Two years already!

It was two years ago yesterday that I arrived here permanently, Nick and Kieran having moved in a few days before me. It hardly seems possible; the time has flown by and we’re beginning to feel as though we belong.

Some things, though, we still haven’t got the hang of. We were invited to our neighbours’ son’s 18th birthday party on Saturday. The only food mentioned was a barbecue in the evening, so we had a bit of lunch before we went to the party in the early afternoon. There were crisps and nuts and melon balls and foie gras on toast for aperitifs; but very soon everyone sat down to eat. Melon and ham was followed by platters of salmon and king prawns, served with a mixed fish salad. Next were trays of cold roast beef, cold roast pork and salade piedmontaise, then the cheese board and finally the most enormous birthday cake I’ve ever seen, huge chunks of which were passed round. To say we were overstuffed would be something of an understatement!

Lunch finished at 7pm; there was a quick break from eating to watch the firework display, before the barbecue started. We’ll know next time!

Once we’d recovered from that, we could get on with some work; Nick’s installed the rest of the velux windows in the roof and I’ve sprayed the balcony joists with woodworm/termite treatment before lasuring them.

It’s also a busy time in the garden; we’ve got a fantastic crop of apples this year, which need peeling, coring, stewing and freezing; Nick’s dug and tied up the onions, which have done well, even if they are red when I thought I’d bought the yellow variety. The beans and tomatoes are starting to come through now, in spite of a very late start and once again, I’m going to be short of freezer space soon.

In which Alex has her leg licked by a Frenchman dressed up as a sheep!

Alex and two of her friends came for a week’s holiday; it was pretty frantic as they tried to fit in as much as possible. This included a visit to the jazz festival in Marciac, numerous meals out at various restaurants and a few evenings at the Nogaro fete; it was at one of these, as the floats, decorated on the theme of various countries, that a man dressed as a sheep leapt off his float, got down on all fours and proceeded to lick Alex’s leg!

Alex was thrilled to meet Alice, Kieran’s girlfriend, who spent a few days with us, including the day Alex finally achieved her dream of going paragliding (parapente) in the Pyrenees.

In between all the activity, as the weather was glorious, the girls spent time in the pool, topping up their tans and getting to know the goose, while Nick and Kieran installed the beams to support the balcony and shaped the ends, and I continued to lasure the woodwork.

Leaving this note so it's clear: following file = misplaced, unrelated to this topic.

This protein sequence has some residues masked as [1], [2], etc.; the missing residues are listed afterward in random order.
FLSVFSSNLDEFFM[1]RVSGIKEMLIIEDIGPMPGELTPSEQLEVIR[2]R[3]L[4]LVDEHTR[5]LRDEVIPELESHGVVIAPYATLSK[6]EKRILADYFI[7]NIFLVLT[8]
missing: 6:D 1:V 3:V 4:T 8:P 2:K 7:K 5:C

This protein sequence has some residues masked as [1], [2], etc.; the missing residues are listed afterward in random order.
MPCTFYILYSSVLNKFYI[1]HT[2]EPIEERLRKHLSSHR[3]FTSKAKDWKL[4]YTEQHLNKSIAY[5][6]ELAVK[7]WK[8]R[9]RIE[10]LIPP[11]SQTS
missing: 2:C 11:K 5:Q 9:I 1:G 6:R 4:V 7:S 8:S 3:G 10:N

The house feels very empty now, but we should be able to get on with some work before the next lot arrive in a fortnight.

Kieran’s new number plate

As Kieran’s going to the Isle of Man with my brother to watch some motorbike races at the end of the month, he began the process of registering his bike in France over two months ago, so he can legally ride it in Britain. Between French bureaucracy (every bit as bad as it’s cracked up to be) and the French habit of closing things down for the whole of August while people go on holiday, it’s been an extremely fraught process. This time yesterday, having dismissed the ideas of a) him riding pillion on my brother’s bike (he looked horrified that I’d even suggested something so completely uncool), b) hiring a bike in the UK (too expensive) or even c)  sticking false plates on his bike (I put my foot down at that one), we really thought he’d have to cancel the whole trip. However, a clutching-at-straws trip to the garage this morning paid off; he now has his carte grise and French number plates, not to mention a huge smile, and it’s all legal.

When not on the phone or the computer trying to sort that out, he and Nick have been hard at work removing the old kitchen; we’ve moved into the arriere cuisine temporarily, while they install the new kitchen, which I hope will be ready for October as I want to start teaching here instead of going to other people’s homes to do classes, which costs a fortune in fuel (not reclaimable) and takes up hours of my time. The electrician is back from his holidays now, so he’s made a start on the next bit of wiring in the new house, so it’s all moving on.

Jazz in Marciac

We’ve long dreamed of going to the Jazz festival in Marciac; it’s reputed to be the biggest and best in Europe and is only half an hour’s drive from us. Yesterday we finally made it and we weren’t disappointed.